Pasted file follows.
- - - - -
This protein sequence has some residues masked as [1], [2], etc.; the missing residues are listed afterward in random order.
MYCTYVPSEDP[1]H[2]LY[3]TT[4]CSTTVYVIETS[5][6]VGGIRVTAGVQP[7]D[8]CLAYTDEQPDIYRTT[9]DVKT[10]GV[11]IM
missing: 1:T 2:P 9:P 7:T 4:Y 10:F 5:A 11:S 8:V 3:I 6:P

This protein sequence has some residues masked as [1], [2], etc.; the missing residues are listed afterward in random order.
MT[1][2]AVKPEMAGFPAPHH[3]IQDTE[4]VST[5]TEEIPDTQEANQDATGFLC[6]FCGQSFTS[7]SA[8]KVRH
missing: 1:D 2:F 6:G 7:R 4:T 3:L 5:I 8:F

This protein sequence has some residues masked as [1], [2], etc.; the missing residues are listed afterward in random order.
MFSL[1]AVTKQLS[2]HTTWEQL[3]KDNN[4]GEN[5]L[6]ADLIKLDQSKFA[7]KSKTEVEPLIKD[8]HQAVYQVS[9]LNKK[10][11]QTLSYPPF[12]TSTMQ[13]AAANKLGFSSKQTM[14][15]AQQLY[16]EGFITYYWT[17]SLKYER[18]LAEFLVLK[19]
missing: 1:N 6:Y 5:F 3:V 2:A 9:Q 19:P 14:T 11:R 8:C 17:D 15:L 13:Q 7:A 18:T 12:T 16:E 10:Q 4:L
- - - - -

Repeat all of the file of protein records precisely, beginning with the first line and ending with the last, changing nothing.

This protein sequence has some residues masked as [1], [2], etc.; the missing residues are listed afterward in random order.
MYCTYVPSEDP[1]H[2]LY[3]TT[4]CSTTVYVIETS[5][6]VGGIRVTAGVQP[7]D[8]CLAYTDEQPDIYRTT[9]DVKT[10]GV[11]IM
missing: 1:T 2:P 9:P 7:T 4:Y 10:F 5:A 11:S 8:V 3:I 6:P

This protein sequence has some residues masked as [1], [2], etc.; the missing residues are listed afterward in random order.
MT[1][2]AVKPEMAGFPAPHH[3]IQDTE[4]VST[5]TEEIPDTQEANQDATGFLC[6]FCGQSFTS[7]SA[8]KVRH
missing: 1:D 2:F 6:G 7:R 4:T 3:L 5:I 8:F

This protein sequence has some residues masked as [1], [2], etc.; the missing residues are listed afterward in random order.
MFSL[1]AVTKQLS[2]HTTWEQL[3]KDNN[4]GEN[5]L[6]ADLIKLDQSKFA[7]KSKTEVEPLIKD[8]HQAVYQVS[9]LNKK[10][11]QTLSYPPF[12]TSTMQ[13]AAANKLGFSSKQTM[14][15]AQQLY[16]EGFITYYWT[17]SLKYER[18]LAEFLVLK[19]
missing: 1:N 6:Y 5:F 3:V 2:A 9:Q 19:P 14:T 11:R 8:C 17:D 15:L 13:Q 7:A 18:T 12:T 16:E 10:Q 4:L